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Interior Paint Prep

Materials List
Wide masking tape
Plastic sheets
Fiberglass mesh
All-purpose household cleaner
Dry wall compound
Wood filler
Tools List (click item to shop)
Paint scraper
Drywall taping knife
Utility knife
Interior Paint Calculator
Wallpaper Calculator
Painting Interior Rooms
Exterior Painting
Easy2DIY (continued)
Painting Exterior Trim
Exterior Paint Preparation

American Accents Patina
Chalkboard Latex Paint

IMPORTANT: Read this before you start

You have finally decided that the color of that extra bedroom or living room probably looked good about 20 years ago, but by today's standards it leaves a lot to be desired. Where do you start? The key to an attractive and successful painting project is all in the prep work. Paint will not hide cracks and other defects in your wall surfaces. By spending a little time preparing the room for painting, you will ensure a "professional" job that will last and look good for years to come.

Preparing a room for painting includes 3 phases - first, remove things that are removable. Second, cover up things that can't be moved. Finally, make sure all surfaces are cleaned, repaired and smooth before you begin the painting process.

Skill Level & Time To Complete
• Beginner - 3 to 4 hours
• Intermediate - 2 to 4 hours
• Advanced - 2 to 3 hours

When working with electrical outlets, switches and lights make sure to turn off the breaker or fuse for that circuit.

Common Mistakes
Don't be in a hurry. Dry wall compound needs to dry overnight before you can sand it or smooth it out.

Helpful Tips
Sanding drywall compound is a messy, dusty job. Close doors to prevent dust from messing up other parts of your house.

A new coat of paint is only as good as the surface beneath it. Make sure you scrape or sand off any old paint that is loose or flaking.

1. The first thing you need to do is give yourself some room to work. Move all the furniture to the center of the room or take it out altogether. Then cover the furniture with a drop cloth to protect it from dust and paint. Be sure that you remember to remove all pictures and other things that are hanging on the walls.
2. Next, remove all electrical switch plates and receptacle plates. This includes cable TV outlets and phone jack covers.
3. If you are planning to paint the ceiling, any electrical fixtures on the ceiling should be removed. If you have a chandelier that is supported by a post, you can just remove the cover plate so you can paint underneath it. Make sure you cover the chandelier while you paint. If you are planning to paint the trim and woodwork in the room, you should remove as much hardware as you can. Remove window latches, doorknobs, etc.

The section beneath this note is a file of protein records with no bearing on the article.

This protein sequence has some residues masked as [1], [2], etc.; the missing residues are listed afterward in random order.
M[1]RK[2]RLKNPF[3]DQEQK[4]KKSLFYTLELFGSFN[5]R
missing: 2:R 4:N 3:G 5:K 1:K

4. Now it is time to cover up things that can't be moved. Use masking tape and plastic sheets to cover receptacles, switches, radiators and other surfaces that will not be painted.
5. If you do not plan to paint entire walls or sections of the room, you may need to mask off those areas if you are painting adjacent areas. If you have enough drop cloths, cover the entire floor. If not, you will need at least one drop cloth that you can move from section to section as you paint.
6. Once everything is out of the way or covered, wash the walls to be painted with an all-purpose household cleaner. This will remove dirt, dust and other substances that can prevent your new coat of paint from sticking. Wear rubber gloves to protect your hands. Wash from the bottom up to prevent streaking. Then rinse the walls with clean water and a sponge.
7. Carefully look over the surfaces to be painted for cracks, holes and other surface imperfections that you want to smooth out. Using drywall compound, fill in holes and smooth out rough areas. If you need to patch a crack, cover the crack first with fiberglass mesh. This will help prevent the crack from returning later. Then use several thin coats of drywall compound to smooth it out. If you have major holes that need to be filled, refer to our tutorial on patching drywall.
8. Once the drywall compound is dry, lightly sand it smooth with a fine-grit sandpaper (150 to 200 grit). This is a very dusty step, so make sure the doors to the room are closed and you wear a comfort mask to prevent breathing in the dust. If you are planning to paint the trim and woodwork in the room, make sure you sand it first to take the sheen or gloss off the current coat of paint. Remove any loose or flaking paint and sand the edges smooth. Using wood filler, patch any holes or gouges in the woodwork. Finally, vacuum up the dust from the sanding steps. You are now ready to paint! Check out our tutorial on painting interior rooms.



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